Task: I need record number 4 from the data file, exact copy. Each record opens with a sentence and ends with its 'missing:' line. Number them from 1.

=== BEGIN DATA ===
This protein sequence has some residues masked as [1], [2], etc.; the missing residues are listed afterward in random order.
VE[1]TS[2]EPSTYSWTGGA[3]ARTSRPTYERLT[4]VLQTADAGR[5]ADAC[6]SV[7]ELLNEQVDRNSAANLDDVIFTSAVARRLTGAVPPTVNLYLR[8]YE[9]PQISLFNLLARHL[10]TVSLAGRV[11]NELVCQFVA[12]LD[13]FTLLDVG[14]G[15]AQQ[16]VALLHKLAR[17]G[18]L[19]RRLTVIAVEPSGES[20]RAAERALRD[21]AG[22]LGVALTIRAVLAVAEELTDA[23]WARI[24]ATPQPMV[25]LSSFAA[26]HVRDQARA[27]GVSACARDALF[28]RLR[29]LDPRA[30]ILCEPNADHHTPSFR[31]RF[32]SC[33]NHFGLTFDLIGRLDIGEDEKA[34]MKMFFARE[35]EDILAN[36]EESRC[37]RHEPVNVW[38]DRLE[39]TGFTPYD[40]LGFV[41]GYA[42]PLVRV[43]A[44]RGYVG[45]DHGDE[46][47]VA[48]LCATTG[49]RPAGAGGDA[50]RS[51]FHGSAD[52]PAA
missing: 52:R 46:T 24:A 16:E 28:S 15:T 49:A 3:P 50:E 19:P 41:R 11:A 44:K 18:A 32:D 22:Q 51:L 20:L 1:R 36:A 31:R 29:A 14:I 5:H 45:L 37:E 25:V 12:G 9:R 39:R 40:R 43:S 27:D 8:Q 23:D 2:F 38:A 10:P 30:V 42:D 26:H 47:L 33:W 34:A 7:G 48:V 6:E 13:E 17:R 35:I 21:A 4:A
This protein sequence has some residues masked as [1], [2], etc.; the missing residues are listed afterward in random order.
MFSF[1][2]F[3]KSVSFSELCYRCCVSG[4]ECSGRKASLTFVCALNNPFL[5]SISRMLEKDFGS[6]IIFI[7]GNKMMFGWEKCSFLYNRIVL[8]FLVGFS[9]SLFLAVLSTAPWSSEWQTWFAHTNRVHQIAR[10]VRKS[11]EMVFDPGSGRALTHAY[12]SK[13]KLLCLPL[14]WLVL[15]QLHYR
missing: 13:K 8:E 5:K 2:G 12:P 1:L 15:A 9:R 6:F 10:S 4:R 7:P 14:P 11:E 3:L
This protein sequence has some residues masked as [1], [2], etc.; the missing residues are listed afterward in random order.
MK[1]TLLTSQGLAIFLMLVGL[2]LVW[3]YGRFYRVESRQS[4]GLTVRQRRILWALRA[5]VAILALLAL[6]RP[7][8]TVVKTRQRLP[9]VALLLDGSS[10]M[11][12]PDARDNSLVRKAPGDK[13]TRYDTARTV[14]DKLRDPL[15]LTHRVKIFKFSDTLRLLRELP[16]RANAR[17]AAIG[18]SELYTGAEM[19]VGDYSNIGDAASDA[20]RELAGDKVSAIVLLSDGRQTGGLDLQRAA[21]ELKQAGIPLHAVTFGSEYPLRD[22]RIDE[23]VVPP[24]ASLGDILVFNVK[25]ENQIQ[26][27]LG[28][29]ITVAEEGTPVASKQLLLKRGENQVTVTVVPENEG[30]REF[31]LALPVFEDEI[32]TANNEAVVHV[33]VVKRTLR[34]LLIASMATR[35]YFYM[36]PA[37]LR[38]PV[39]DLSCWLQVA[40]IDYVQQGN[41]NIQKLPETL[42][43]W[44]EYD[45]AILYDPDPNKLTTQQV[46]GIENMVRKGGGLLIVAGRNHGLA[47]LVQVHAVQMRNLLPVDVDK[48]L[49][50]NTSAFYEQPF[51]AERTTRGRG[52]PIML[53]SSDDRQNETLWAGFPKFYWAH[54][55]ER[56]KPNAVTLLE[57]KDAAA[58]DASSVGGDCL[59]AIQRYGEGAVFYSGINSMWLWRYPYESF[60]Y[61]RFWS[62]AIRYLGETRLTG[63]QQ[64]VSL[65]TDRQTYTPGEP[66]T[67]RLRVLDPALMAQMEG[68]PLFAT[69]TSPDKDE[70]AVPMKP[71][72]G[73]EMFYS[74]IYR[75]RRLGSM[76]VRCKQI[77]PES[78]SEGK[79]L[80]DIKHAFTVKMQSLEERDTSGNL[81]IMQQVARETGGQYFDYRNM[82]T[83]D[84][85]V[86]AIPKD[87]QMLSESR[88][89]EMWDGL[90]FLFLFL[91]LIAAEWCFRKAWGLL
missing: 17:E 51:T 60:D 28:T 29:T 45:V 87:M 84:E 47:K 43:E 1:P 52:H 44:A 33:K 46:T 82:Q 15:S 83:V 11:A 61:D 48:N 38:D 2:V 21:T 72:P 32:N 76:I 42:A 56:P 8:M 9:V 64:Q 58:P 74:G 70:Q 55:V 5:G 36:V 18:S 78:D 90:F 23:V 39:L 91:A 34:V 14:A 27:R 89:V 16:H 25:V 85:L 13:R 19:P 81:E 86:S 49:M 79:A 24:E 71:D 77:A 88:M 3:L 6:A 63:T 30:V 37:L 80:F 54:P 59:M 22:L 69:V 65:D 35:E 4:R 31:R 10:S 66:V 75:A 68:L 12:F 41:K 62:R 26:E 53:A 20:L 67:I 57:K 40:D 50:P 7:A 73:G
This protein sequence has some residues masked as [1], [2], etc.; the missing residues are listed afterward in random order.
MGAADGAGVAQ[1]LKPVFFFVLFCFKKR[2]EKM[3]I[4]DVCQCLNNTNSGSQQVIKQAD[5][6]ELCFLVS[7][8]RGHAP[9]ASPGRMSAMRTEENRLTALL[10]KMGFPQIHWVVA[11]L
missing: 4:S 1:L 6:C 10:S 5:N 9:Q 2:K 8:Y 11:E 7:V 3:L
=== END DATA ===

This protein sequence has some residues masked as [1], [2], etc.; the missing residues are listed afterward in random order.
MGAADGAGVAQ[1]LKPVFFFVLFCFKKR[2]EKM[3]I[4]DVCQCLNNTNSGSQQVIKQAD[5][6]ELCFLVS[7][8]RGHAP[9]ASPGRMSAMRTEENRLTALL[10]KMGFPQIHWVVA[11]L
missing: 4:S 1:L 6:C 10:S 5:N 9:Q 2:K 8:Y 11:E 7:V 3:L